One important thing to note is that, unlike regular PostgreSQL installations, the default “postgres” user created by CloudSQL does not have the SUPERUSER role. Instead, it, and all subsequent users you create via the API, has the “cloudsqlsuperuser” role, which is less powerful than SUPERUSER — CloudSQL prohibits assigning SUPERUSER for security reasons since it is a managed service.
Dealing with database users is not intuitive and natural for infrastructure engineers who are more acquainted with Cloud IAM users and service accounts — let’s see how to use these instead.
You may already be using IAM entities to access VMs, storage buckets, Kubernetes clusters, and other cloud resources, so using them to access PostgreSQL is desirable.
Fortunately, CloudSQL lets us set up a database user linked to an IAM subject. Essentially, you enable the flag “cloudsql.iam-authentication” on the instance and create a database user whose username matches an IAM subject’s email address. Then, CloudSQL will link the database user to the corresponding IAM subject, enabling you to log in using the credentials of that IAM subject.
I assume that CloudSQL maps the IAM subject to a PostgreSQL user by adding entries in the pg_ident.conf file; this is the conventional file in PostgreSQL where you can map usernames from external authentication methods to database users.
IAM integration unlocks benefits like granting access to an entire Gsuite group or easily revoking users’ access when they change teams or leave the company by removing them from the group.
With this solid grasp of PostgreSQL configuration in CloudSQL, we are ready to start using it.
We face different challenges depending on where the client resides. For example, a developer connecting from their local machine using psql does not have to worry about re-connections, but a production app running in a Kubernetes pod has to worry about re-connections due to scaling events. So, let’s examine these two connection scenarios.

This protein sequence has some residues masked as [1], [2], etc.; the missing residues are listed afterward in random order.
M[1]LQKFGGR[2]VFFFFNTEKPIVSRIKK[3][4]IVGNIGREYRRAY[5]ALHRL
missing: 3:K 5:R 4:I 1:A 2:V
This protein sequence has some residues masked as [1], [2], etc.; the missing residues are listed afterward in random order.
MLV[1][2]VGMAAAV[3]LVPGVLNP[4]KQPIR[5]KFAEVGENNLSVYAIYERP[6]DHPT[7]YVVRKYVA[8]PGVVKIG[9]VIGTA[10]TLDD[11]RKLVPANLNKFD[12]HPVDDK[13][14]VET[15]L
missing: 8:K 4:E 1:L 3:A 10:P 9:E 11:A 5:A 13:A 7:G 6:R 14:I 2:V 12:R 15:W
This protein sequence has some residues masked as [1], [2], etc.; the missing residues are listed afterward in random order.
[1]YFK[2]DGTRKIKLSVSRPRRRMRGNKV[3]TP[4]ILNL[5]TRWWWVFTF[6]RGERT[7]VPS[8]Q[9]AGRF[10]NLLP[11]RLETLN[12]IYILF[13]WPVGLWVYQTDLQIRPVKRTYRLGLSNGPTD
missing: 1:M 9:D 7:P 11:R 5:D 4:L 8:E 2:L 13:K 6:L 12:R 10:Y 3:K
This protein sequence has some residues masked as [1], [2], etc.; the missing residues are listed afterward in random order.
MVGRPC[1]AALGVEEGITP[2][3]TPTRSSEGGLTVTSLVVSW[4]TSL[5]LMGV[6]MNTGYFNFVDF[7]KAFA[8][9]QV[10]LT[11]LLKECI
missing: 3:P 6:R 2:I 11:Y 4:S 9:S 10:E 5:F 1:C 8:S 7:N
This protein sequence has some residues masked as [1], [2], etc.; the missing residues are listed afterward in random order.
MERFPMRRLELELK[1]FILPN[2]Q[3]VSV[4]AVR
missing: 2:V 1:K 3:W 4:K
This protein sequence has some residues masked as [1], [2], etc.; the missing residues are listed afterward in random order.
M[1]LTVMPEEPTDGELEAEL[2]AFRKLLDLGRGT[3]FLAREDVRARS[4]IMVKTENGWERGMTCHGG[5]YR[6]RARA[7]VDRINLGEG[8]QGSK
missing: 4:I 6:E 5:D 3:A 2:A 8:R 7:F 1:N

Suppose a developer wants to access data on a staging database from their local machine using psql, the client-server connection is mostly uninterrupted once established, so we are not concerned about re-connections, only ensuring that it is encrypted.
We can use the Certificate Authentication method of PostgreSQL to provision a database user with a certificate keypair, as opposed to username-password; we can do this via the CloudSQL API. psql uses the client cert credentials to establish a secure connection to the instance and authenticate as the DB user.
Presently, you can only provision ten client certificates per CloudSQL instance, limiting you to only ten users with certificate auth. However, we can avoid this limitation by using the following connection approach.
In a non-local environment like a production Kubernetes cluster, we would like to keep application code simple by abstracting the intricacies of DB connections to an external process.
CloudSQL Auth Proxy is an application that abstracts away these concerns. It runs as a sidecar to your app, establishing and maintaining a connection to the CloudSQL server so that your application can connect to a localhost address as if you were running PostgreSQL locally.
Since CloudSQL Auth Proxy must establish a secure connection to the CloudSQL Instance, You must provide it with credentials like a JSON key file of an authorized IAM Service Account (or the access token of an IAM user).
CloudSQL Auth Proxy differs from regular clients in that it does not connect directly to the PostgreSQL server but instead to a counterpart ‘proxy server’ process on the instance on port 3307. So you should ensure that your firewall rules allow egress to the CloudSQL instance IP on port 3307.
Some benefits of using the CloudSQL Auth Proxy are that you don’t need to explicitly allow the client IP in the CloudSQL instance Authorized Network. Also, it automatically establishes a secure TLS connection to the server, so you don’t have to provision a client SSL cert and potentially hit the 10-cert limit.
This article introduced GCP CloudSQL for PostgreSQL and explored various aspects relevant to infrastructure engineers. First, we looked at the internals of PostgreSQL, its authentication and RBAC systems, then tied it with how CloudSQL integrates with all of that. Finally, backed with this knowledge, we explored ways to connect our client applications to CloudSQL and the trade-offs of each method.
Even when provided as a managed service, database systems like PostgreSQL are complex, and the infrastructure behind them can be daunting. Still, hopefully, this article has provided a clearer understanding of what you need to provision and maintain such a service as an infrastructure engineer.